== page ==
Welcome to the home page of the “Dynamics of Complex Quantum Systems” group at Bar-Ilan University.
We are members of the Department of Physics and of the QUEST Impact center.
Our research group is led by Emanuele Dalla Torre and studies exotic behaviors of quantum systems. We develop mathematical tools that can be used to both explain how existing quantum devices work, and to predict how new one will behave. These theoretical tools are necessary ingredients to develop devices for quantum technologies, such as quantum communication and quantum computation.
- Quantum computing on the cloud Early Adopters Meeting QEAM21, Bar-Ilan University (September 13, 2021)
- Batsheva de Rothschild Seminar on Quantum Simulations, Tze’elim, Israel (February 23-27, 2020)
- Second workshop on Quantum Entanglement in Science and Technology, Bar-Ilan, Israel (December 16-18, 2019)
We study the dynamics of large and interacting systems, starting from the microscopic quantum world. Quantum mechanics follows the principle of superposition: if an atom can move to the left or to the right, it can also be in a superposition of these two states. In contrast, macroscopic objects follow the laws of classical mechanics, which do not allow any superposition. The transition from a single atom or electron to a large many-body system is pretty well understood for systems at “thermal equilibrium” at a fixed temperature. Formally, this transition involves the introduction of a forth “imaginary” direction, which accounts for the superposition of the different states. Starting from this mapping, researchers in the field many-body physics developed powerful tools to describe large quantum systems, without the need to follow each single atom.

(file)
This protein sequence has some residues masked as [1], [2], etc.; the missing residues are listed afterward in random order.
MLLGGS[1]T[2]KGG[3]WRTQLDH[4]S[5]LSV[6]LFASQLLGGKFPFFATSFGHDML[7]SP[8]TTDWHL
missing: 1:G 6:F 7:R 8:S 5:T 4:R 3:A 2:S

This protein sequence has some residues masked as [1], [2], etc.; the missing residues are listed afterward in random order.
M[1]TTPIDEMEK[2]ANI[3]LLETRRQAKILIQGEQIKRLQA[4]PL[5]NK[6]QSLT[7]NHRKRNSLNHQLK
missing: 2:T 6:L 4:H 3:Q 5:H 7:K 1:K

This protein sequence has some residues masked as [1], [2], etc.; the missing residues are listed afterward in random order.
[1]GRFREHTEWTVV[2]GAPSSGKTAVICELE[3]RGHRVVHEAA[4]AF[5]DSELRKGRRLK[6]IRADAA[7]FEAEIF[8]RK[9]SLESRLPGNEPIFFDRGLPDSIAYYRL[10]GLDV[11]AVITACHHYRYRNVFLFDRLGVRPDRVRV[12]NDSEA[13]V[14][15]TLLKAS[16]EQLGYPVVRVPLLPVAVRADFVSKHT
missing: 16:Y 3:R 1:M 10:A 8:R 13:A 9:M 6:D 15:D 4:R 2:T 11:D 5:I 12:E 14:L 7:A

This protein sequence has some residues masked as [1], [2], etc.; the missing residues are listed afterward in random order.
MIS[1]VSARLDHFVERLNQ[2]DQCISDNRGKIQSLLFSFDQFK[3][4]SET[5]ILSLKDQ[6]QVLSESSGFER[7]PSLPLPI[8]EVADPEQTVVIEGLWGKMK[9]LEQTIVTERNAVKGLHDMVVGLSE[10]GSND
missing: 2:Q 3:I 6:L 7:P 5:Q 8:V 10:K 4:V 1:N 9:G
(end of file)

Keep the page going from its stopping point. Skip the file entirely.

The main goal of our group is to extend these concepts to the realm of dynamical, non-equilibrium system. Our approach to this problem is pragmatic and begins with the analysis of a specific situation, relevant to recent experiments in non-equilibrium many-body quantum systems. In some cases we try to explain measurements that were observed in the laboratory, while in others we propose new experiments and try to predict their outcome. By analyzing specific cases, we aim to establish the general rules that govern these systems, allowing us to predict their behavior with minimal effort and maximal efficiency.
In analogy to the equilibrium case, we are mostly interested in emergent collective phenomena. These properties are often universal, meaning that they do not depend on the details of the constituents. For example, equilibrium phase transitions of quantum systems in three dimensions have the same universal properties as classical systems in four dimensions (because the imaginary time plays the role of the forth dimension). Emergent phenomena of non-equilibrium systems are the focus of our research.
Click here for more details about the specific projects that we are currently involved in.